By Jason W. Wiley, MGS
Oxford Senior Living Co-founder
As people age, it’s normal
to have occasional memory problems, such as forgetting the name of a person
you’ve recently met. However, Alzheimer’s Disease is more than occasional
memory loss. The disease causes brain cells to malfunction and ultimately die.
When this happens, an individual may forget the name of a longtime friend or
which roads to take to return to a home they’ve lived in for decades.
According to the
Alzheimer’s Association, 5.2 million Americans have Alzheimer’s Disease today. So
what is the difference between the normal aging process and this deadly
disease? Here are a few indicators.
1. Memory changes that disrupt daily
life. As a part of the normal
aging process, you may forget names or appointments but remember them later. With
Alzheimer’s, you may ask for the same information over and over again, relying
heavily on reminder notes.
2. Confusion with time or place. It’s normal to forget the day of the week or your
destination – for a moment. But a person with Alzheimer’s can become lost on
their own street, not knowing how they got there or how to get home.
3. New problems with words in
speaking or writing. Everyone
has trouble finding the right word sometimes, but a person with Alzheimer’s may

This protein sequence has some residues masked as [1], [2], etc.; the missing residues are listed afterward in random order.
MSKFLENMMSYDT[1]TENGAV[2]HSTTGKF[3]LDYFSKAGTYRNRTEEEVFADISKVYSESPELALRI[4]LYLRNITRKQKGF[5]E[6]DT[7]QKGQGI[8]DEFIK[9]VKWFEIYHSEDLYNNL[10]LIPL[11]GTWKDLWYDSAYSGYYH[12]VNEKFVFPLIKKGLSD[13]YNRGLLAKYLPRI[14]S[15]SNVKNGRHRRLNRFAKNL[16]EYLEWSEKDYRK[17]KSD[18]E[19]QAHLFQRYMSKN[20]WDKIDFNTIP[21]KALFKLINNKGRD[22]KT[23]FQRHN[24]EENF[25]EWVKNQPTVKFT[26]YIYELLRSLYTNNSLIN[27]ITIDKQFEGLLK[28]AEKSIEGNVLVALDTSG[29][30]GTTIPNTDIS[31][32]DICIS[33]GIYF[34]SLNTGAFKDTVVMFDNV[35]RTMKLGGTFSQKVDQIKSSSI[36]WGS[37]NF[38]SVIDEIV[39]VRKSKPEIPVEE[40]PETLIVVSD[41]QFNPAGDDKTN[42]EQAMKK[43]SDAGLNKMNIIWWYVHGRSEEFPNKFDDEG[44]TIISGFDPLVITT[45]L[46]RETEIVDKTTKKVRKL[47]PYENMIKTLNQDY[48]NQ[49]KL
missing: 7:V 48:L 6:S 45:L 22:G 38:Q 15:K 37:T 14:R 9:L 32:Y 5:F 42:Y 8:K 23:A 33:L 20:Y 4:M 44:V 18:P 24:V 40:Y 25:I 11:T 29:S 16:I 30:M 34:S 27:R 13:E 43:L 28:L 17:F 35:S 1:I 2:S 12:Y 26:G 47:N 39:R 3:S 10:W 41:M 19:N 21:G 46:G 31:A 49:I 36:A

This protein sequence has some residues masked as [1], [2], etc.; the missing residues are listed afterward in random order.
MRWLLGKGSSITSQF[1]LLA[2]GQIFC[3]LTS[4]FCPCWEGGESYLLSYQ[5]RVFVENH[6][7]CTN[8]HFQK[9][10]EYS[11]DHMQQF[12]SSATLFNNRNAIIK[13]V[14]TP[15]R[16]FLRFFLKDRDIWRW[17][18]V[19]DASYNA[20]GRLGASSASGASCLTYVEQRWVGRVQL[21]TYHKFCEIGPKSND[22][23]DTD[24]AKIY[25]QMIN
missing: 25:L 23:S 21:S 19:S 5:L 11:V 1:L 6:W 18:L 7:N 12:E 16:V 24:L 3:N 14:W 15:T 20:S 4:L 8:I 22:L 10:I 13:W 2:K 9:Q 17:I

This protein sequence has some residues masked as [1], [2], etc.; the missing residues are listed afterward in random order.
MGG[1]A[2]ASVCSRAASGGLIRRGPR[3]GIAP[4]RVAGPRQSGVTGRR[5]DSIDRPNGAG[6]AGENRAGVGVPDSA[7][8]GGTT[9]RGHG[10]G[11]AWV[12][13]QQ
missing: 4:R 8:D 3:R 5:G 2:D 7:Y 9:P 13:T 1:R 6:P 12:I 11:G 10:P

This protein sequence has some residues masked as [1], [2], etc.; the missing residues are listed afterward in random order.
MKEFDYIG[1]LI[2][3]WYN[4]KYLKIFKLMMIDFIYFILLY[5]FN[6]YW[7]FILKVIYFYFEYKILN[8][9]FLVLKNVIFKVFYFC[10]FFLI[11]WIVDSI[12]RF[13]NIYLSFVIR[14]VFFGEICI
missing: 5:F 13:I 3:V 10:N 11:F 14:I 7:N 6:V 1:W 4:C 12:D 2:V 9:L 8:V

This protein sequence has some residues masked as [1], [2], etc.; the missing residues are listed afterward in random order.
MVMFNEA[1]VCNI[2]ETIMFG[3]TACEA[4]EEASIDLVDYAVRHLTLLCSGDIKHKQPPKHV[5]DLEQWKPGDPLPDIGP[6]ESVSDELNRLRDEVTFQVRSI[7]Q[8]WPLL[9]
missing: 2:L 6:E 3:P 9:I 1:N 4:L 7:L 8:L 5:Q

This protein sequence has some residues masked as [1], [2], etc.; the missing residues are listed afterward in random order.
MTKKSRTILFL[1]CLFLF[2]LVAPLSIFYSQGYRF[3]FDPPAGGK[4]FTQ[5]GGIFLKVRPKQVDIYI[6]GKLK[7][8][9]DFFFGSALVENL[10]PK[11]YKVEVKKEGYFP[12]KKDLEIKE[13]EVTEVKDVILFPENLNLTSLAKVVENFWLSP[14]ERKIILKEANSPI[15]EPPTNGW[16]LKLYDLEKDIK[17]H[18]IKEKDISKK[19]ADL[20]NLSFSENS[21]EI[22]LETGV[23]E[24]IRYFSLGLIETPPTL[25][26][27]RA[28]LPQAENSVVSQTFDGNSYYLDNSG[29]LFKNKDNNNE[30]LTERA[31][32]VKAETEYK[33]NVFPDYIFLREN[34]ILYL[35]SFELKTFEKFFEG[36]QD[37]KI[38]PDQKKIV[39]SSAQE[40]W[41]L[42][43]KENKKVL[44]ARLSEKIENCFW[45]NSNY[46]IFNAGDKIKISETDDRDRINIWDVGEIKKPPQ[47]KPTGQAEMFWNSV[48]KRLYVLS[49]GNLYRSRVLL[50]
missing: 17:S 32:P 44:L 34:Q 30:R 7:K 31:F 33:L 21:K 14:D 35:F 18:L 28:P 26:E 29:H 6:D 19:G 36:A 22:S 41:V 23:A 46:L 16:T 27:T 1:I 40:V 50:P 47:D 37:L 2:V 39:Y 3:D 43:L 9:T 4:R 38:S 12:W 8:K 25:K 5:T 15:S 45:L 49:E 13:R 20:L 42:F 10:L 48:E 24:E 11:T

forget simple words or substitute words, making her sentences difficult to
4. Misplacing things. Anyone can temporarily misplace a wallet or keys. A
person with Alzheimer’s may put things in inappropriate places, like an iron in
the freezer or a wristwatch in the sugar bowl.
5. Decreased or poor judgment. People sometimes put off going to a doctor if they
have an infection, but eventually they seek medical attention. A person with Alzheimer’s
may have decreased judgment, for example not recognizing a medical problem that
needs attention or even wearing heavy clothing on a hot day.
6. Withdrawal from work or social
activities. It’s normal to
tire of housework, business activities or social obligations, but most people
regain their initiative. A person with Alzheimer’s may become very passive,
requiring cues and prompting to become involved.
If you or a loved one
is experiencing troubling symptoms, visit a doctor to learn more.
For more information about 24-hour memory care or
support groups near you, call (214) 491-5155 or visit www.OxfordatGrandPrairie.com. Oxford Glen Memory Care at Grand Prairie is located at 2424 N. Grand Peninsula
Drive, Grand Prairie, TX 75054.
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